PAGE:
EU foreign policy chief Josep Borrell on Tuesday called for the release of Turkish businessman Osman Kavala, saying he “deeply regrets” the life sentence handed to him for attempting to overthrow the government, Agence France-Presse reported.
Borrell’s reaction echoes similar statements by France, Germany and the United States expressing dismay at the verdict issued by an İstanbul court on Monday.
“We deeply regret this verdict,” which came less than three months after the Council of Europe launched infringement proceedings against Turkey for refusing to implement a legally-binding judgement by the European Court of Human Rights, Borrell said in a statement.
A critic of Turkish President Recep Tayyip Erdoğan, Kavala was accused of financing anti-government protests in 2013 and being involved in a failed military coup in 2016.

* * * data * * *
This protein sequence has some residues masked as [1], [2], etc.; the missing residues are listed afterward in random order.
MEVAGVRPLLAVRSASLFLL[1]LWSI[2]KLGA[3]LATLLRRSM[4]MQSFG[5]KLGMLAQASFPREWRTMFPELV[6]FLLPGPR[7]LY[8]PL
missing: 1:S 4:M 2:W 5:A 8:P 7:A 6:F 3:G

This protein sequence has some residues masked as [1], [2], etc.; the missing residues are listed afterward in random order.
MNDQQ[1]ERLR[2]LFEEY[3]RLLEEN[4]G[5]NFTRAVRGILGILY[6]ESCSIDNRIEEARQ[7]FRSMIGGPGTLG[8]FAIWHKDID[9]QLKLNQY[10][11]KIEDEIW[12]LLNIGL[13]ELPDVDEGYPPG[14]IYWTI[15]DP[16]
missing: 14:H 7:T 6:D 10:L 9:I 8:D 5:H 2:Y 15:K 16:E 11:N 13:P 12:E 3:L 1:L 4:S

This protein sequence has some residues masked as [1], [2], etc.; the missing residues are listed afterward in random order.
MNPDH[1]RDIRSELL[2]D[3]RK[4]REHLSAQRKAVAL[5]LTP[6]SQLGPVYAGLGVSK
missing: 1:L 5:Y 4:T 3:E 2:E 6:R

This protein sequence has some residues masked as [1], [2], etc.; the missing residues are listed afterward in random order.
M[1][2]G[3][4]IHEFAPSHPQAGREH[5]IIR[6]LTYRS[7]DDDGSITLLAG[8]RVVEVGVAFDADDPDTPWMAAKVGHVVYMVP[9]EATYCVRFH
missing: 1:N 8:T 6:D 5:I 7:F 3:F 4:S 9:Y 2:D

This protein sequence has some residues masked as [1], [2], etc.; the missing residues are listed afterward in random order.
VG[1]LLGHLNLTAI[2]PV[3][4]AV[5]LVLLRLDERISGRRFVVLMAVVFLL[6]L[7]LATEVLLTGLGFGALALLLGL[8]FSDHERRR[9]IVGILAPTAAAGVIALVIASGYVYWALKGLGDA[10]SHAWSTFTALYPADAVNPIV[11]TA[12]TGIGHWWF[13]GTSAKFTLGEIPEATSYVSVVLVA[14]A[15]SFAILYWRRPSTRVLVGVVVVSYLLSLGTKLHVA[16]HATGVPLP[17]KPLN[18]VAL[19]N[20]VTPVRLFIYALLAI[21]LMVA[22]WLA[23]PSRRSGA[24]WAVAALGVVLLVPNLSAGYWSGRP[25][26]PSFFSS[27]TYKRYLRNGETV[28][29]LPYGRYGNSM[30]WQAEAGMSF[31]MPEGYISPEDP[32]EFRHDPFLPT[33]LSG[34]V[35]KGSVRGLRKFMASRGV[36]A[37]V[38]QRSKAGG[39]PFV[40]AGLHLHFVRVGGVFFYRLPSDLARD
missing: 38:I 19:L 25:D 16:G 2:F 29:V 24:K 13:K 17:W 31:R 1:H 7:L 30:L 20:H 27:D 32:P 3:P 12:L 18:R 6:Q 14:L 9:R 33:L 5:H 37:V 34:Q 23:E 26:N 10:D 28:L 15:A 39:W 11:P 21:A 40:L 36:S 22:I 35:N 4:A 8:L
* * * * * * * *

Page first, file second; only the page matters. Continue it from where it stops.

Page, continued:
He had spent more than four years in prison without a conviction before Monday’s court verdict.
“In December 2019, the Court ruled that Mr Kavala’s detention took place in the absence of sufficient evidence that he had committed an offence,” he added.
“It found that his arrest and pre-trial detention pursued an ulterior purpose, namely to silence him and dissuade other human rights defenders from carrying out legitimate activities.”
Borrell said Turkey was obliged to implement the court’s decisions as a member of the Council of Europe.
Ankara’s continued refusal to implement these rulings would increase “the EU’s concerns regarding the Turkish judiciary’s adherence to international and European standards”, he said.
“We call on Turkey to release Osman Kavala. In the current challenging times, protecting and upholding our common values, in particular the protection of human rights, is more important than ever,” the Spaniard said.